304px-Serotonin-2D-skeletal.svg I first encountered the altitude/suicide article quite a while ago, probably a couple years, and a friend retagged me to it.  I almost didn’t bother re reading it but I’m really glad I did because things I have learned since made me wonder why less oxygen would simultaneously increase seratonin and decrease dopamine.

If this effect is brought about by altitude related hypoxia, it should also apply to exercise, which delivers more oxygen to the brain.

But I was confused because animations of synapse activity for seratonin and dopamine appeared analogous to me.  A little google image searching revealed the issue.  Seratonin signalling depends on voltage, and dopamine depends on cAMP (which varies inversely with ATP).  So less mitochondrial activity (which uses oxygen to make ATP) means less seratonin signalling but more dopamine activity.

What this means is that exercise, particularly cardio, has the same effect on your brain as eating sugar (by elevating seratonin).  But no exercising has the same effect as cocaine (by elevating dopamine).

It’s also highly interesting that I felt like the most autistic of my kids turned a corner when we stopped restricting him to the living room, and he was able to run all over the house.  He required oxygen therapy as a baby.  While you would think that should have helped him (and probably did) it could indicate that he may have had difficulty getting oxygen around in his cells to begin with, possibly due to myoglobin or other mitochondrial alterations.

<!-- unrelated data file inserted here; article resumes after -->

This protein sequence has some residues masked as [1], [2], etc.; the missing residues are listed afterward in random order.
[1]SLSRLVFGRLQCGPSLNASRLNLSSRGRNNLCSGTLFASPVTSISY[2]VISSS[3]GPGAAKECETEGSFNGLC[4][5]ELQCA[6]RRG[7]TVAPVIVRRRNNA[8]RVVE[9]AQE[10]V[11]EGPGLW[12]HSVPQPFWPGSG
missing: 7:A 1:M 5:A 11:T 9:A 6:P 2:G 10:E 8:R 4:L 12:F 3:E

When I first learned about autism, I used to think it might be like someone who has both OCD and ADHD, working against each other in a tug of war locking the brain from progressing either way.  I was conceiving of OCD as seratonin crisis (where you need a lot of it and do strange things in order to get it) and ADHD as dopamine crisis.

image: By CYL – Own work, CC BY-SA 3.0, https://commons.wikimedia.org/w/index.php?curid=18074053


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